Of course, for general N, this is obviously just an upper bound on the average number of rolls needed. E.g., nobody in their right mind would do a d2 using rejection; you'd count 1,3,5 as one category and 2,4,6 as another, giving it always in one roll. If you force num_rolls_needed[2] = num_rolls_needed[3] = 1.0 (by saying you can do d2 and d3 using one d6 throw), the graph actually becomes much more complicated, and surprisingly large areas are flat. I still won't claim this makes it optimal, though.

> the forum doesn't take well to code

"Insert raw text" bellow the text area and start with

`[hl=c]`

to add highlighting. Here's your code:
[hl=c] #include <stdio.h> #include <math.h> #define NUM_N 960 double num_rolls_needed[NUM_N + 1]; int main(void) { num_rolls_needed[0] = 0.0; num_rolls_needed[1] = 0.0; for (int i = 2; i <= 6; ++i) { double p = (6 - i) / 6.0; num_rolls_needed[i] = 1 + p / (1.0 - p); printf("%3d %5.3f\n", i, num_rolls_needed[i]); } for (int i = 7; i <= NUM_N; ++i) { double best_needed = HUGE_VAL; int best_d = -1; for (int d = 2; d <= 6; ++d) { // Try throwing d2..d6. // Sum over all possible outcomes for that die. double sum_needed = 0.0; for (int outcome = 1; outcome <= d; ++outcome) { int range_start = lrint(i * (outcome - 1) / (double)(d)); int range_end_exclusive = lrint(i * outcome / (double)(d)); sum_needed += num_rolls_needed[range_end_exclusive - range_start]; } double needed = num_rolls_needed[d] + sum_needed / d; if (needed <= best_needed) { best_needed = needed; best_d = d; } } num_rolls_needed[i] = best_needed; printf("%3d %5.3f [best = %d]\n", i, num_rolls_needed[i], best_d); } }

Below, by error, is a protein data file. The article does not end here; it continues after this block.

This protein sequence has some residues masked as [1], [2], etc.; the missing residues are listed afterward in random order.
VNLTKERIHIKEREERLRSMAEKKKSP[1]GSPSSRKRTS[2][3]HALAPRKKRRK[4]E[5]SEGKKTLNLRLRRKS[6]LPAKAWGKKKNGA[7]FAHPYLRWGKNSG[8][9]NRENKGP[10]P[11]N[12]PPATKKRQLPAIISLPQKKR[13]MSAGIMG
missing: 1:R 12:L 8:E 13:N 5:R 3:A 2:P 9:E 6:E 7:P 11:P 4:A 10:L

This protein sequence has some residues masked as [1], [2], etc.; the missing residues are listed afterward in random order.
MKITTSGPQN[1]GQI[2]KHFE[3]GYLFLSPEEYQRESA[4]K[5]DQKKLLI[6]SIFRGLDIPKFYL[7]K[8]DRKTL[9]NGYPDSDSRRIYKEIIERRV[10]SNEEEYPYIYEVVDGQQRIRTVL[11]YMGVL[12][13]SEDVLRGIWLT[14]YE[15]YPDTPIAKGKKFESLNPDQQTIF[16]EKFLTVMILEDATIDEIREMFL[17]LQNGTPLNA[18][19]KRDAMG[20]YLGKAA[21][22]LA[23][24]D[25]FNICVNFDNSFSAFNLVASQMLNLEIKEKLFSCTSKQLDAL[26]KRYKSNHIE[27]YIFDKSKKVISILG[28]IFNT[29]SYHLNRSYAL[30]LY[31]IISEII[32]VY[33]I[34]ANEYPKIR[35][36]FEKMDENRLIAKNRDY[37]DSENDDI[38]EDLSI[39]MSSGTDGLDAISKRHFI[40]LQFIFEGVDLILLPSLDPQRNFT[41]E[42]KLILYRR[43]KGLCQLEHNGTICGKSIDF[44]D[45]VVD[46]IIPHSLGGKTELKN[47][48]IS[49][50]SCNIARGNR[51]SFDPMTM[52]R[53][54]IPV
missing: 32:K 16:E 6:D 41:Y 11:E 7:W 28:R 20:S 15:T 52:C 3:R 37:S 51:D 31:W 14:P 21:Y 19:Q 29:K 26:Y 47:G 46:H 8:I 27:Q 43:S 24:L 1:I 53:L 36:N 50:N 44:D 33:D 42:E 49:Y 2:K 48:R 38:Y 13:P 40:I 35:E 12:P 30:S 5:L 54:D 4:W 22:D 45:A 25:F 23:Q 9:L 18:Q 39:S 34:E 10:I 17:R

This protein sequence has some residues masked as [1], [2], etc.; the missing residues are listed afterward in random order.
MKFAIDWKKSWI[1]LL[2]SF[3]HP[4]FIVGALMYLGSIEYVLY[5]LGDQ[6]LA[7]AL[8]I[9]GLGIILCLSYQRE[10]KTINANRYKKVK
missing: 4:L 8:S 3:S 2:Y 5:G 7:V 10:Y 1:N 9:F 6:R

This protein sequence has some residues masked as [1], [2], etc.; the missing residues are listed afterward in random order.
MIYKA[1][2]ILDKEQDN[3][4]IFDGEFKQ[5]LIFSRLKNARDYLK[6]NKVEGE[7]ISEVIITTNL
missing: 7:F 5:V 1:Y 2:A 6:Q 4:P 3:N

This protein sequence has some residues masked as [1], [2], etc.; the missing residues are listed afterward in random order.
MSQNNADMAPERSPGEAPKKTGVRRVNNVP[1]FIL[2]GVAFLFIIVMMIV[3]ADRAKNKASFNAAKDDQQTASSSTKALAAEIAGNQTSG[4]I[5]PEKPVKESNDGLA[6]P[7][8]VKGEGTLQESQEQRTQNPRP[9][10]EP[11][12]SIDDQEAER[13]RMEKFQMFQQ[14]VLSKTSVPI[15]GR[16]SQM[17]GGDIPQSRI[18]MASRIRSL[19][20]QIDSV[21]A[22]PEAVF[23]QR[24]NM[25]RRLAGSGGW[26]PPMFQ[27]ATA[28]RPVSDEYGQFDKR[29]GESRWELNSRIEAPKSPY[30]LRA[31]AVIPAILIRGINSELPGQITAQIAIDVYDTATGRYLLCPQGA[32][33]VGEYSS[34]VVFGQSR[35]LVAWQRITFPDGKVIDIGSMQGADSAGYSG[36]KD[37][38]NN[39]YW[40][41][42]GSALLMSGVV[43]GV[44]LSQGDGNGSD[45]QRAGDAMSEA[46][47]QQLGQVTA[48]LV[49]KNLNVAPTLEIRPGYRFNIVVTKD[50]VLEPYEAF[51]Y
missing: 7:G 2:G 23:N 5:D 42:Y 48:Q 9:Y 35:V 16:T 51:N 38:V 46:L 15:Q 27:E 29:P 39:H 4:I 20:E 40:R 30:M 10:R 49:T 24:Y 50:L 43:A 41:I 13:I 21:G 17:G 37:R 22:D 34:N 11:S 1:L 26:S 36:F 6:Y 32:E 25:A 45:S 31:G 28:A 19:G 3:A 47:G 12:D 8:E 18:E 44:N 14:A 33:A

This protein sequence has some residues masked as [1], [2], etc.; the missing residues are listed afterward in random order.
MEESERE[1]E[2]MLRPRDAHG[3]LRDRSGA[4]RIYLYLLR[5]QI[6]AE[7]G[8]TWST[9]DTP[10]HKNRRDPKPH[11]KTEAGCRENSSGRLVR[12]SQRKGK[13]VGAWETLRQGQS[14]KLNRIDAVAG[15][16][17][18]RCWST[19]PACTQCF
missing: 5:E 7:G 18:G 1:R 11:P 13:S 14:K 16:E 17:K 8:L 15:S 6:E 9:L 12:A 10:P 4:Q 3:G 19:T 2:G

The same in Python

[hl=python] #!/usr/bin/env python3 # -*- coding: utf-8 -*- """ Created on Sat Sep 15 11:21:25 2018 @author: fkling """ import matplotlib.pyplot as plt NUM_N = 960 num_rolls_needed = [0.000]*(NUM_N + 1) num_rolls_needed[0] = 0.0 num_rolls_needed[1] = 0.0 num_rolls_needed[2] = 1.0 num_rolls_needed[3] = 1.0 for i in range(4,7): p = (6 - i) / 6.0 num_rolls_needed[i] = 1 + p / (1.0 - p) print(i, num_rolls_needed[i]) for i in range(7,NUM_N+1): best_needed = 2e16 best_d = -1 for d in range(2,6+1): # Try throwing d2..d6. #Sum over all possible outcomes for that die. sum_needed = 0.0 for outcome in range(1,d+1): range_start = round(i * (outcome - 1) /d) range_end_exclusive = round(i * outcome / d) sum_needed += num_rolls_needed[range_end_exclusive - range_start] needed = num_rolls_needed[d] + sum_needed / d if (needed <= best_needed): best_needed = needed best_d = d num_rolls_needed[i] = best_needed print(i, num_rolls_needed[i],"[best =", best_d,"]") plt.plot(num_rolls_needed) plt.ylabel('number of rolls') plt.xlabel('number of results') plt.show()